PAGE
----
In Little Buddha, how does the basic concept of "impermanence" work in the story?

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Ashley Kannan | Middle School Teacher | (Level 3) Distinguished Educator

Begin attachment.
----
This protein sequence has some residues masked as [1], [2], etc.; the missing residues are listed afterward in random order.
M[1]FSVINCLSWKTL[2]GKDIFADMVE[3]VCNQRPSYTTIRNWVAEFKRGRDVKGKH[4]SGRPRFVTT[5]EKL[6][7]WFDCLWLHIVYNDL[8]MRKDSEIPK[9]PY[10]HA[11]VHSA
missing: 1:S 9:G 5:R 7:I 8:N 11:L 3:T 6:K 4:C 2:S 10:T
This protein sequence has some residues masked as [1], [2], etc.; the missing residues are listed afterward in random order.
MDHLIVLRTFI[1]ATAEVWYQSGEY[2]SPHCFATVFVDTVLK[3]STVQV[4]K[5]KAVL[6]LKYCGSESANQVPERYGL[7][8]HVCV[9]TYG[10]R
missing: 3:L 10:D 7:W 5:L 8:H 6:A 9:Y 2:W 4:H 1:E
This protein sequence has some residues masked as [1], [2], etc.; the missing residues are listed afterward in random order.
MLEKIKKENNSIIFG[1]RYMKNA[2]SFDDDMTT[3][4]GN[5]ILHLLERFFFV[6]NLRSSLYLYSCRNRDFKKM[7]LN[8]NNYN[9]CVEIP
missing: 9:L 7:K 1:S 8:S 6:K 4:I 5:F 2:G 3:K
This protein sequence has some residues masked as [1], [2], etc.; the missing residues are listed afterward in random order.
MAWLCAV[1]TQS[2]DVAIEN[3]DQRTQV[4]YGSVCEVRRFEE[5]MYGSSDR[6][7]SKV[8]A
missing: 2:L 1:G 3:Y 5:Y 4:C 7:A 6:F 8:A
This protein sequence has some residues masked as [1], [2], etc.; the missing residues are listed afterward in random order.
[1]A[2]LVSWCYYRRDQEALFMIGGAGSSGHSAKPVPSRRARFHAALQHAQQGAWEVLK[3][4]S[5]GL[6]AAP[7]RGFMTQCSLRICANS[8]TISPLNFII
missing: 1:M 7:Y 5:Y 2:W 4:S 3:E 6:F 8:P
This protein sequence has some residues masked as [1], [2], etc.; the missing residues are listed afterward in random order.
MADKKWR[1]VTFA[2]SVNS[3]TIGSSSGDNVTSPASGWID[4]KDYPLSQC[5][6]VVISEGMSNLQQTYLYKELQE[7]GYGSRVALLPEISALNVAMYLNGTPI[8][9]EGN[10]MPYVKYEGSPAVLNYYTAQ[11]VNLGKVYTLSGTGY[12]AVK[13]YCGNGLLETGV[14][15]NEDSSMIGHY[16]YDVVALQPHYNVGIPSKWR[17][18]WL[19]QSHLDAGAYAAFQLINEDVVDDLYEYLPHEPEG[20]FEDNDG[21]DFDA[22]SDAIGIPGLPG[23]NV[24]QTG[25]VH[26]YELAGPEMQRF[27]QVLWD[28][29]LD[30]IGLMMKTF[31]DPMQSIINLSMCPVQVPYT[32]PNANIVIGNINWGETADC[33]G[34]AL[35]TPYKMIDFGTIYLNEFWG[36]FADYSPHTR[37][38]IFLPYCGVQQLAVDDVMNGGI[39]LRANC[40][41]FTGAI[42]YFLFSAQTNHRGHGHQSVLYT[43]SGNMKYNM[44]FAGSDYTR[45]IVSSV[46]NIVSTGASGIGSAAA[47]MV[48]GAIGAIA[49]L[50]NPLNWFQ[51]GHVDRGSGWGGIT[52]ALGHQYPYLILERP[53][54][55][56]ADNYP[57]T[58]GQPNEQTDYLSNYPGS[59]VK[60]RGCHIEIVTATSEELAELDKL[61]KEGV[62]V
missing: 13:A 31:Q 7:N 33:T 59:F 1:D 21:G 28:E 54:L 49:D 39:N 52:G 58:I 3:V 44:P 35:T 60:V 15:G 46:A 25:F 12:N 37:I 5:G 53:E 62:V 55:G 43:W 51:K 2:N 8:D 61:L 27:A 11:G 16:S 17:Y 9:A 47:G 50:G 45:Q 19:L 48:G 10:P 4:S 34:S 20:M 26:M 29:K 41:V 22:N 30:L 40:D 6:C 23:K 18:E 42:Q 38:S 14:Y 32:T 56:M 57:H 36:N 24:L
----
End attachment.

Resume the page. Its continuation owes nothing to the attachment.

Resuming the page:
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I certainly would suggest that any film about Buddhism might not be able to capture the intricate sensibilities of it.  Impermanence is one such element.  While we can use the film as a discussion point here, it should be noted that no commercial film should be used as a representation about a religion.  In Bertolucci's film, the destruction of the sand mandala at the end of the film is a representation of impermanence.  It had been constructed throughout the film and in one "sweeping" motion, it is destroyed.  This speaks to the Buddhist idea of not clinging to external structures and of embracing detachment.  This idea of impermanence is also seen in how Dean Conrad sheds his initial apprehension and understands a more "truer" nature of being once he allows Jesse to go to Bhutan to see if he is the next incarnation.  The fact that death is not seen as an ending, but rather as a portal or opening also represents how impermanence is present in the narrative.  It is death that enables Dean to "do some thinking" and death is not what enables Jesse to become the next incarnation.  Rather, it is a highlight of our impermanent condition that allows individuals to recognize what actually is as opposed to the "maya" or illusion to which individuals might cling.


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